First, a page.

- Anti-Fasting Theory: Jesus is the bridegroom and he doesn’t want to fast, for whatever reason. Maybe there’s too much work to do and fasting would slow them down. Maybe he feels closer to God when he eats. Perhaps he’s saying that after he’s gone they can fast as much as they want, but there won’t be any fasting while he’s in charge.
- Old Wineskins Theory: Given that the next scripture is about the folly of putting new wine in old wineskins, he may be saying that the practice of fasting is not helpful for the “outcasts” to whom he wants to minister. If, for example, some of these people are poor and don’t have enough to eat then fasting would be really inappropriate. When you’re hungry on a daily basis then fasting loses its meaning. Or, the outcasts are in a season of rejoicing in what Jesus is revealing to them, and fasting is inappropriate in a season of joy.
There is no definitive interpretation of this scripture. It is a metaphor and is inherently open to interpretation. Don’t let anyone tell you otherwise. Don’t get hung up when you read the Bible and you run into something like this that you can’t figure out. Nobody knows for sure what it means. Everyone is just guessing. Let it be a mystery. Let these kinds of scriptures speak to you in their own time and in their own way. Don’t be afraid of them.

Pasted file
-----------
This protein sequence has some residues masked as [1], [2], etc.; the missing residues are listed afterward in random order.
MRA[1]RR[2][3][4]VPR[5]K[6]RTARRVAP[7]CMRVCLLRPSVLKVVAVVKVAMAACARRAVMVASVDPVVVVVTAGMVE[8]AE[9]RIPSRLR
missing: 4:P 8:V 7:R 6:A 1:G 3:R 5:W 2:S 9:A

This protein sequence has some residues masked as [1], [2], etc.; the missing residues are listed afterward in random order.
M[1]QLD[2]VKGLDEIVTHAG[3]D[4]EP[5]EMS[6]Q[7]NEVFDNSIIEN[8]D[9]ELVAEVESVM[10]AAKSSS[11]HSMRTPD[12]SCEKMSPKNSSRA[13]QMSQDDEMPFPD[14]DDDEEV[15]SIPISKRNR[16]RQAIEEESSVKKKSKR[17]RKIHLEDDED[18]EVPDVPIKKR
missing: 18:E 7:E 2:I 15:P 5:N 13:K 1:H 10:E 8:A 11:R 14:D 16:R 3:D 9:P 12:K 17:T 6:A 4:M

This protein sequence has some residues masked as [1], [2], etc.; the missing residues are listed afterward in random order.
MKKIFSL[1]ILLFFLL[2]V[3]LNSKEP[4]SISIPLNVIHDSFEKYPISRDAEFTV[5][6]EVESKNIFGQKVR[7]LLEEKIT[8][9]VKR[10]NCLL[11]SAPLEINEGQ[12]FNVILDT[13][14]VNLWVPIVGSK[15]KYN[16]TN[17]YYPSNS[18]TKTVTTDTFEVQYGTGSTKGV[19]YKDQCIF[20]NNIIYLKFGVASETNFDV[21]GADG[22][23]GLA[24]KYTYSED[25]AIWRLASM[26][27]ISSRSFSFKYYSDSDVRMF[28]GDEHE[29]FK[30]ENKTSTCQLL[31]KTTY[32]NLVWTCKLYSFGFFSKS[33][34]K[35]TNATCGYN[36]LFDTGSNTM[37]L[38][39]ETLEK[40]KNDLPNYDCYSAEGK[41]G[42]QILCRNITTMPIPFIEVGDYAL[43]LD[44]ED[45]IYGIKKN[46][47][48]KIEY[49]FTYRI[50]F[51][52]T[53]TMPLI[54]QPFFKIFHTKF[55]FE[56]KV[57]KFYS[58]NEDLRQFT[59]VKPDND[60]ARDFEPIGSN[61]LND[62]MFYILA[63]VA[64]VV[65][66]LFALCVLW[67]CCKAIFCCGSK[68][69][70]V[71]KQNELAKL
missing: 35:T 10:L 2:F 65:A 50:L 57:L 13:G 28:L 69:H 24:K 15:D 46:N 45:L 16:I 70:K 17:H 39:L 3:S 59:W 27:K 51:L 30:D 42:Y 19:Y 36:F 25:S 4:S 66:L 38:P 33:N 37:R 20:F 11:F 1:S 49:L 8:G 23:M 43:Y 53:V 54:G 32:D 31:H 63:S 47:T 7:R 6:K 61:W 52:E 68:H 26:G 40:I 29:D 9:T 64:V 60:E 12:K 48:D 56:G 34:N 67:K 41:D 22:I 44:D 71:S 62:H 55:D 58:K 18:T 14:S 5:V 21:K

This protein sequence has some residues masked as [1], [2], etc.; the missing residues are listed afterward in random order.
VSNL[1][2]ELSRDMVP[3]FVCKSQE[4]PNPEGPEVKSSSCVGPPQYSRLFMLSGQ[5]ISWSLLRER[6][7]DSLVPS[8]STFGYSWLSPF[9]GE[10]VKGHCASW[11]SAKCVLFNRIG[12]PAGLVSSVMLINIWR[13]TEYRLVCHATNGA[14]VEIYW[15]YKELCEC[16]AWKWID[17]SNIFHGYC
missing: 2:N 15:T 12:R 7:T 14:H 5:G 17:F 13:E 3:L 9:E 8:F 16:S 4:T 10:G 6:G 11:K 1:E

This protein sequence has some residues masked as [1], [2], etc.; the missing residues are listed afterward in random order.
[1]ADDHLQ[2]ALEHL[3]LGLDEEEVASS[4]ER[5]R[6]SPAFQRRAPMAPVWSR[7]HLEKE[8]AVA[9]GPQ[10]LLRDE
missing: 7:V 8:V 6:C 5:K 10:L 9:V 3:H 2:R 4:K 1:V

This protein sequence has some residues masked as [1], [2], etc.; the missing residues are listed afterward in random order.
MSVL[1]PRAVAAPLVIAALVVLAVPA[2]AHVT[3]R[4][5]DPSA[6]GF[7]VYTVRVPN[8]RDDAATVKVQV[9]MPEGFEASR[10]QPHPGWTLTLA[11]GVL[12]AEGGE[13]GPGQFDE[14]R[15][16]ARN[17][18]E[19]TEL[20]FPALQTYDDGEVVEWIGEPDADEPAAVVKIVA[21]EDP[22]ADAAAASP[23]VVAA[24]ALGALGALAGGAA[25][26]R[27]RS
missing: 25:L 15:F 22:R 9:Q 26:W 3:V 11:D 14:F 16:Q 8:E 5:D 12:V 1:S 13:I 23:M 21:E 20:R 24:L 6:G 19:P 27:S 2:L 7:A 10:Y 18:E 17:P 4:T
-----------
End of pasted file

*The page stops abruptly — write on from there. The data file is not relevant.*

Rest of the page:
So the moral of the story – question everything!!! Don’t let anyone bully you into believing that there is only one valid interpretation for metaphorical scriptures like this that are intentionally and inherently ambiguous. You don’t have to agree with the paradigms of church theologians. Thankfully a new day has dawned. The jig is up. We have brains, we know how to read, we have Bibles, and we are not afraid to use them. Be afraid, ecclesiastical dictators, be very afraid. God is speaking to everyone, even us ordinary folks.
Whatever interpretation you come up with relative to all this bridegroom business, it really doesn’t matter because the real topic here is fasting. Jesus says that it isn’t the time for fasting. It’s not that he wants to eliminate fasting altogether. He says it’s a matter of timing. Personally I think it’s better not to read too much into these things. When you get off topic you enter into dangerous territory. You end up with a lot of confusion and bickering, and you miss the forest for the trees.
This bridegroom thing underscores a serious problem – if you choose to depend on the church to accurately interpret everything Jesus said, you may find that your trust is misplaced. The church may think she’s the bride, but it’s hard to get married if you can’t even figure out who the bridegroom is. This bride has issues. In reality the real bridegroom is probably someone named John. That’s who it turned out to be for me. No confusion here:
What does this scripture say to you?